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Unity of opposition parties shaken SDĽ party favours government without Hungarians

Signs of division and disagreement are already beginning to show among the four former opposition parties which took almost 60% of the vote in September's elections. The most serious tensions have been created by the reformed communist Party of the Democratic Left, which has said it does not want the Hungarian party to be a part of the new government.
Robert Fico, a deputy with the Democratic Left (SDĽ) party, said on October 5 that "the SDĽ is interested in creating a strong government for four years, but the coalition of four parties including the Hungarian contains more problems than advantages." Fico's words echoed the statement of SDĽ leader Jozef Migaš on October 2, in which he said that "the optimal solution would be the creation of a government of three political parties."


Forced smile. Jozef Migaš (left), leader of the reformed communist SDĽ party, extends a hand to Hungarian party leader Bela Bugár.
TASR

Signs of division and disagreement are already beginning to show among the four former opposition parties which took almost 60% of the vote in September's elections. The most serious tensions have been created by the reformed communist Party of the Democratic Left, which has said it does not want the Hungarian party to be a part of the new government.

Robert Fico, a deputy with the Democratic Left (SDĽ) party, said on October 5 that "the SDĽ is interested in creating a strong government for four years, but the coalition of four parties including the Hungarian contains more problems than advantages." Fico's words echoed the statement of SDĽ leader Jozef Migaš on October 2, in which he said that "the optimal solution would be the creation of a government of three political parties."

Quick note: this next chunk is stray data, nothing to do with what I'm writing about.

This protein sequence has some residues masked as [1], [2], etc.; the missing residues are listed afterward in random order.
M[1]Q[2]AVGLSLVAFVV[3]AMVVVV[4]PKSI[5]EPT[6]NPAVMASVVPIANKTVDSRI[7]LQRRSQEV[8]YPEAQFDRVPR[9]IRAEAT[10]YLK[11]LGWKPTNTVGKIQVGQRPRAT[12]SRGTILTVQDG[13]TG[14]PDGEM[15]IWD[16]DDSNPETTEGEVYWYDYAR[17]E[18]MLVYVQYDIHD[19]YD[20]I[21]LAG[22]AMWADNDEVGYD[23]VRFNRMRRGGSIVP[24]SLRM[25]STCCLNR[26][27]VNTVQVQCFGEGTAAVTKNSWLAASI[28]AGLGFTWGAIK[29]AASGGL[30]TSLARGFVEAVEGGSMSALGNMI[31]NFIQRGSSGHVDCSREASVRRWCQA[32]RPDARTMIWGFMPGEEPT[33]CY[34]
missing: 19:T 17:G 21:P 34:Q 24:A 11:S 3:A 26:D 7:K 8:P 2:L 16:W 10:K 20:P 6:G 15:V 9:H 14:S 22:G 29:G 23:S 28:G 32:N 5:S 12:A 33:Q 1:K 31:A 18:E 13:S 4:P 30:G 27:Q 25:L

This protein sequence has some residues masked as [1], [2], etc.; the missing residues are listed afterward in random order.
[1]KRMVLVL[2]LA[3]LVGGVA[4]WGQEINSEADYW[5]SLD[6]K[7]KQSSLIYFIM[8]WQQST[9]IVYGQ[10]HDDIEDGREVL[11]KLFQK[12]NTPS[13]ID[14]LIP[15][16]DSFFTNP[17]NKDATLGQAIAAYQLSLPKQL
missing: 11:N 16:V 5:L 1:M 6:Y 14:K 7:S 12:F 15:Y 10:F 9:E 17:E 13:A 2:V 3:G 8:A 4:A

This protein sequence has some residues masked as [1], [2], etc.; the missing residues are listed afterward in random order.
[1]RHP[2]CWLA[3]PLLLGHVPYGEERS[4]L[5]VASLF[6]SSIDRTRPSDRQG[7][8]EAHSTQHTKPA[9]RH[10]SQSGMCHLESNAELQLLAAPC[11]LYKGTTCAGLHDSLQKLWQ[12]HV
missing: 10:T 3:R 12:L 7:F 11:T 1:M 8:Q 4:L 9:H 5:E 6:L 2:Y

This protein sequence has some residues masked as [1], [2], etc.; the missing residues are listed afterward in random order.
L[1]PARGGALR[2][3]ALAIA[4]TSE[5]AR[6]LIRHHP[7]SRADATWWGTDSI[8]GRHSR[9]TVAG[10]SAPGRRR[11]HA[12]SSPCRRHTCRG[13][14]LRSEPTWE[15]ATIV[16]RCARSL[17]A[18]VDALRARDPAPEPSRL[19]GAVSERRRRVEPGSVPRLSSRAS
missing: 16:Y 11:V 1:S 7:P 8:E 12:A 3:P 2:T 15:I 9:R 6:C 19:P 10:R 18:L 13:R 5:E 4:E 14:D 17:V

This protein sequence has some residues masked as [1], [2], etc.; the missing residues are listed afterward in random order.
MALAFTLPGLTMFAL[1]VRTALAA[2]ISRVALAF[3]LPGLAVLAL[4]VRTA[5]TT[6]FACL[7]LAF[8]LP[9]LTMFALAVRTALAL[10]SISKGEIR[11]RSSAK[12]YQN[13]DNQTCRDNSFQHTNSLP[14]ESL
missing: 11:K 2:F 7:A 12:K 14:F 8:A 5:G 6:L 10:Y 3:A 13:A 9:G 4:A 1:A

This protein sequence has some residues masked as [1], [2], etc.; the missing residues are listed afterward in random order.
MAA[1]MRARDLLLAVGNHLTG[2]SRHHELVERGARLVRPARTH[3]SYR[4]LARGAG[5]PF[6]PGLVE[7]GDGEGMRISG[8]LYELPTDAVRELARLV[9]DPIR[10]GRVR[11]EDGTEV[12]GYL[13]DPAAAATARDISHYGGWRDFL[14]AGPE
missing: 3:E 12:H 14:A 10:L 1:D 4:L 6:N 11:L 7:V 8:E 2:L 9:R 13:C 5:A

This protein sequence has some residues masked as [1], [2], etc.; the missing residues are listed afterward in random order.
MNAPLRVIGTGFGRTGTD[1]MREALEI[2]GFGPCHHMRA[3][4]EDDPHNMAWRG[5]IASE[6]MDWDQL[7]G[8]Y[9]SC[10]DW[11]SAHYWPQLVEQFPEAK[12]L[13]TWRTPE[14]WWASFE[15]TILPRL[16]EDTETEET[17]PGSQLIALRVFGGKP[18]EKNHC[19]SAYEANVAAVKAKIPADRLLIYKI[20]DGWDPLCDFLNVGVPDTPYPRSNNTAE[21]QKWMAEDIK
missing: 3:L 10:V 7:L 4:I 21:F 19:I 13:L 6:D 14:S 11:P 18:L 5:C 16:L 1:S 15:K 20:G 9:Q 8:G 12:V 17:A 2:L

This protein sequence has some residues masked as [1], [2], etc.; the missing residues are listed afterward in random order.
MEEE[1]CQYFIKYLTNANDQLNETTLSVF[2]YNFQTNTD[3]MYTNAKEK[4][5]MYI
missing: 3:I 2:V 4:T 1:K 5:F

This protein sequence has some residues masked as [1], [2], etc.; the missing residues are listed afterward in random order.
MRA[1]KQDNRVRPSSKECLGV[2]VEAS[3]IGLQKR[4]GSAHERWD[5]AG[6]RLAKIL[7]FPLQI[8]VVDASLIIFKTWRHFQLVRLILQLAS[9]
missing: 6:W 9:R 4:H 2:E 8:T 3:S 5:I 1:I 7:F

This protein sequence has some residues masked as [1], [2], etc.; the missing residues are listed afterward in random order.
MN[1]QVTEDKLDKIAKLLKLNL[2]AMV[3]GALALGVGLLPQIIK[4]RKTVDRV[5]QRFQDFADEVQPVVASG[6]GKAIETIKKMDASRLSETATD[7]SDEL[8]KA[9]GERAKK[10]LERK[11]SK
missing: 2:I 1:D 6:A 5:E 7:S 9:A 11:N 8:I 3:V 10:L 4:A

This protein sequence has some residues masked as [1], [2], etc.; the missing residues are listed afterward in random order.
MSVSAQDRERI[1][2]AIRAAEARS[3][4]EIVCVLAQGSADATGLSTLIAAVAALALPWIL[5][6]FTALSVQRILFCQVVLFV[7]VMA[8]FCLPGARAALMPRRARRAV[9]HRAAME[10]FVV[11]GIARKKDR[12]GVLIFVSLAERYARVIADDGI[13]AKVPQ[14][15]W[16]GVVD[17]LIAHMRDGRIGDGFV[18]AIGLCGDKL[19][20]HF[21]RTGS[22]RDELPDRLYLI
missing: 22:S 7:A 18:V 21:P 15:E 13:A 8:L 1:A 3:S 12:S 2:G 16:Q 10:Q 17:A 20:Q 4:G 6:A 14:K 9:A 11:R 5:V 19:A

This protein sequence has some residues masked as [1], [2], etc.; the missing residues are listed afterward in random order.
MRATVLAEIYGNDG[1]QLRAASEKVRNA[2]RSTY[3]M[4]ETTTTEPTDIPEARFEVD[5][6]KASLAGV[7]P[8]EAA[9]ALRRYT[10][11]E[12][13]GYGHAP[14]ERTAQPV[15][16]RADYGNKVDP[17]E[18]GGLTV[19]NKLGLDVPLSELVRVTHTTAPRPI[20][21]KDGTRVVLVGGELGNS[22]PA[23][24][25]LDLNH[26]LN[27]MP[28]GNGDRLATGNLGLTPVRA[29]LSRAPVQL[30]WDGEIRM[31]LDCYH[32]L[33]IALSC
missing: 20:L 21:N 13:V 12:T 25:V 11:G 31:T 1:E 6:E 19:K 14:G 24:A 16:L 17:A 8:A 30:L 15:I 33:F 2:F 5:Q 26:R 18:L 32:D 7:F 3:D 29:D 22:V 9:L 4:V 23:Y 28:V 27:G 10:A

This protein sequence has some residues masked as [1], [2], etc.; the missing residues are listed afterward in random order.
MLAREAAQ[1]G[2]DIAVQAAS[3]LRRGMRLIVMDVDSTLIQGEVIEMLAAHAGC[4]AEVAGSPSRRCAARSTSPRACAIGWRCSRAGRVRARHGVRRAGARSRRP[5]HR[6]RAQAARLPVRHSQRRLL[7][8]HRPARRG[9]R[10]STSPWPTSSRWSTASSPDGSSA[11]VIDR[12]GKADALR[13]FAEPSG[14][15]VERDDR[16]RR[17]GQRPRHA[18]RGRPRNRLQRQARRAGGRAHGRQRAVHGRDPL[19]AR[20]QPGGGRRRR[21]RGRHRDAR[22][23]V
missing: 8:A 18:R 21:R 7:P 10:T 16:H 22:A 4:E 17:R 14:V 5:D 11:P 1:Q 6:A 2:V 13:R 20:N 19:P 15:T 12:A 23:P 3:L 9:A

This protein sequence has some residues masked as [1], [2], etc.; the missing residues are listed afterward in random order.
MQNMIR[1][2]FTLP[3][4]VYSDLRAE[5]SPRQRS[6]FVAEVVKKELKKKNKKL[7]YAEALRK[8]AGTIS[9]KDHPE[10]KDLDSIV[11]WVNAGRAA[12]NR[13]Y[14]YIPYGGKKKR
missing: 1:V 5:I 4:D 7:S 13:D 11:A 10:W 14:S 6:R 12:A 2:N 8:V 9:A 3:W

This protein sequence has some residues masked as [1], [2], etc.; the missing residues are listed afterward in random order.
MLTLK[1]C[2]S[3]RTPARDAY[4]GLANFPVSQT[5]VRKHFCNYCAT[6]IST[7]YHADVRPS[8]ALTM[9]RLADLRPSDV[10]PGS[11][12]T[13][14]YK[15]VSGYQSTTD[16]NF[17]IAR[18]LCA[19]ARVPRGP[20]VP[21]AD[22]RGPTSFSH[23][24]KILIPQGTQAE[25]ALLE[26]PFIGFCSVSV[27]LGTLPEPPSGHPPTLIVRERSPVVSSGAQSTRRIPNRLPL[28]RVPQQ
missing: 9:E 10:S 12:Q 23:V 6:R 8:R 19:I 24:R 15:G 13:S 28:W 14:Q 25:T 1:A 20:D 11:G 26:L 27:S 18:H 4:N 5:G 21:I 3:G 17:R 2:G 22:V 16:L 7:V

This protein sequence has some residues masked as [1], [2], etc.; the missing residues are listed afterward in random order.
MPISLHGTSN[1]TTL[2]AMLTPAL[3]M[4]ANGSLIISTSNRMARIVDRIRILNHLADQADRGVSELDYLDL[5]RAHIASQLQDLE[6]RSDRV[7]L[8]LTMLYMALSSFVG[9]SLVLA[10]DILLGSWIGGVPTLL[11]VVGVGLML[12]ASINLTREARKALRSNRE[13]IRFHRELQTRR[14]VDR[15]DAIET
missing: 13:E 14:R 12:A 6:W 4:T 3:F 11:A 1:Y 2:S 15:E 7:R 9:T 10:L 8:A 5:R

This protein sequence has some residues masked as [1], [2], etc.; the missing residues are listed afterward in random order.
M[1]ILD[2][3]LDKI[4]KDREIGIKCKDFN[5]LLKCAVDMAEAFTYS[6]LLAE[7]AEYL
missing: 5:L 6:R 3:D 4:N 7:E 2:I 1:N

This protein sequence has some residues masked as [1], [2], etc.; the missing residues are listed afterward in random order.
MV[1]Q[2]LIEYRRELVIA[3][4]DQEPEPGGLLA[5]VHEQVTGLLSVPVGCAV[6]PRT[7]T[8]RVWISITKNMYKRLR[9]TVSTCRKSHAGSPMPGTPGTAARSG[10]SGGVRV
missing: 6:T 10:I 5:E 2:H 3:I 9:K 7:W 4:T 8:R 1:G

Hungarian politicians responded angrily that any government that did not include them could not expect their support in Parliament. "If we are not in the government, then we are going to be a strong opposition to the ruling parties," said Hungarian Party (SMK) chairman Bela Bugar on October 5.

The dispute shook the fragile unity of the four former opposition parties, which had announced less than 24 hours after polls closed that they intended to form a government together. Political analysts and Hungarian politicians accused the SDĽ of using the Hungarian issue in maneuvering to secure more seats for its members in the new cabinet.

"A four-party coalition narrows the area for the SDĽ in its left-wing policies," said Bugar. "In such a government, the SDĽ would not just have less weight in the ruling coalition, but also fewer cabinet positions. That is the point, nothing else."

Miroslav Kusý, a political science professor at Bratislava's Comenius University, agreed with Bugar's evaluation. "It's a fight for seats," he said. "We will see this kind of maneuvering going on until the government is consolidated."

But SDĽ deputies insisted that their opposition to the participation of Hungarians in the government was genuine, and cited as the main stumbling blocks the Beneš Decrees, issued after World War II, and the Hungarian party's stance on the controversial Gabčíkovo-Nagymaros hydro dam dispute.